Sister tells me that when we arrived, we stood outside for a moment. I blocked that, not wanting to be part of an awkward scene. I recall being in front of a shoebox of a building, that looked as if it couldn’t host more than three people. I followed Cody inside, like he was a cult leader with no presence. Like he was the Dark Pope, without his robe and staff, and all other appropriate and impressive accoutrements. I wanted so much to not give in to the urge to look at him. When I finally did, his eyes were lost to me, as he searched for something on the walls. I looked to the pictures he was admiring, with the full understanding that what he truly wanted was to avoid looking at me. I became aware of all of my imperfections, and would have made a futile attempt at disguising them, had I not been struck by a sudden need to reach out to my nieces. Even far from them, I could not afford to forget that in the last year, I had become their mother figure. I half-excused myself as I telephoned the girls to wish them a good night. It was when I was away from Cody that I saw him perfectly. His eyes are steeled from a burden he carries, but are as blue as Maldivian waters. His cheeks are lightly tinted with a soft pink, from a sensitivity to cold weather, or genetic luck in either direction. His arms are well-defined, kept close to his body, as a means to protect himself from the world, from nameless witches, from those that enter magical worlds not through use of watchwords, but through trickery, and from women like me. I did not count exactly how many fingers he has, but considering he is closely related to Asmodeus, I would say it is no less than fifteen. His lips are tense from a lifetime of words he lacked the courage to voice. There is a timidity to him that is obvious, and somewhat endearing. His skin, slightly tan. Though I admit that he is handsome, he is as much a fig as I am. An acquired taste, an unconventional beauty.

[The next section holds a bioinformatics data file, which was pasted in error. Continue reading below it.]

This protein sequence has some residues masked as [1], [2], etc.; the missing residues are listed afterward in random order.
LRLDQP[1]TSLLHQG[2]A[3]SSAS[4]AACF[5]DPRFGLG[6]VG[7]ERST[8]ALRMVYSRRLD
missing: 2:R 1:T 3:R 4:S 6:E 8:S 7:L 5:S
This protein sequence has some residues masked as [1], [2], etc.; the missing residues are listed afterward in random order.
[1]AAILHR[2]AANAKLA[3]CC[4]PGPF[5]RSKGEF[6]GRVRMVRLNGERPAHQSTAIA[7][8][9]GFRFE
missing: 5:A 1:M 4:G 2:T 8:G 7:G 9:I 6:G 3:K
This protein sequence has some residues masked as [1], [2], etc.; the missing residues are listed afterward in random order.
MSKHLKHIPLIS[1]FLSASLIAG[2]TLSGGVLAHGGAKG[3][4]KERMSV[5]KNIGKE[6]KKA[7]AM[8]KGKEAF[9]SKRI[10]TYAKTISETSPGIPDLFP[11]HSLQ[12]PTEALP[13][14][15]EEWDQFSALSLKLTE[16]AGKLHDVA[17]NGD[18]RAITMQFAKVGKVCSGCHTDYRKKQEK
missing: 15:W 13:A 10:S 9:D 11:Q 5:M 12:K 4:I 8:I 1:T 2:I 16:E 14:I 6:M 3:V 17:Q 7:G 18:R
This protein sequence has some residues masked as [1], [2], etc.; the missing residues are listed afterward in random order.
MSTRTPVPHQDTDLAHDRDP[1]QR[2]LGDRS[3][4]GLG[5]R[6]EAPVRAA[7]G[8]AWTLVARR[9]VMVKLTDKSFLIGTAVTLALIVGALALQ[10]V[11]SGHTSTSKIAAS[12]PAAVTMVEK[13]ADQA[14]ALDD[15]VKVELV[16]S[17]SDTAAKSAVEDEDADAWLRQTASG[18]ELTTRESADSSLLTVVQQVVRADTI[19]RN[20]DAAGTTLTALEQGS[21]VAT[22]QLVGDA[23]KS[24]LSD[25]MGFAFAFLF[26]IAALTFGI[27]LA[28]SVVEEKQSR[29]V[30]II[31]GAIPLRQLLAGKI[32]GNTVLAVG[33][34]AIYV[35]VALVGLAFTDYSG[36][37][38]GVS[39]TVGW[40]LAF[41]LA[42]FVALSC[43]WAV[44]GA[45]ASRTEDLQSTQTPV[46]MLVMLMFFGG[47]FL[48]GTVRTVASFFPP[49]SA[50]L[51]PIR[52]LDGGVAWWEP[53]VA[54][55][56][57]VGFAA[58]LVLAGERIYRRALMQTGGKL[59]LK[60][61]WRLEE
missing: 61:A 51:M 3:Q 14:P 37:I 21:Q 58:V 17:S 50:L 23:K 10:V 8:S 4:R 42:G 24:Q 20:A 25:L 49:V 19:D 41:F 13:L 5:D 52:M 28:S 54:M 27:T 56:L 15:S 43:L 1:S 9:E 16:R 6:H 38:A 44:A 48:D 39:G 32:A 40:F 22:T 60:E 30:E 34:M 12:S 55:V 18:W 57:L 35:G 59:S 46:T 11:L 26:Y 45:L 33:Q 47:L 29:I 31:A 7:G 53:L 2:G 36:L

I made my way back to the table, and found that my fascination with getting to know him, had not gone unnoticed by Juliet and Avery. They soon stood up to smoke a cigarette, leaving us to our own devices. Of the conversation we had, I remember nothing. What I do know is that every word he pronounces is carefully constructed. He makes gentle sounds to show that he is listening. Before there is a reply, there is a silence that allows for him to give well-thought-out answers. Frequently, he asks for an elaboration on any statement made. And no matter what I said, he did not look at me once.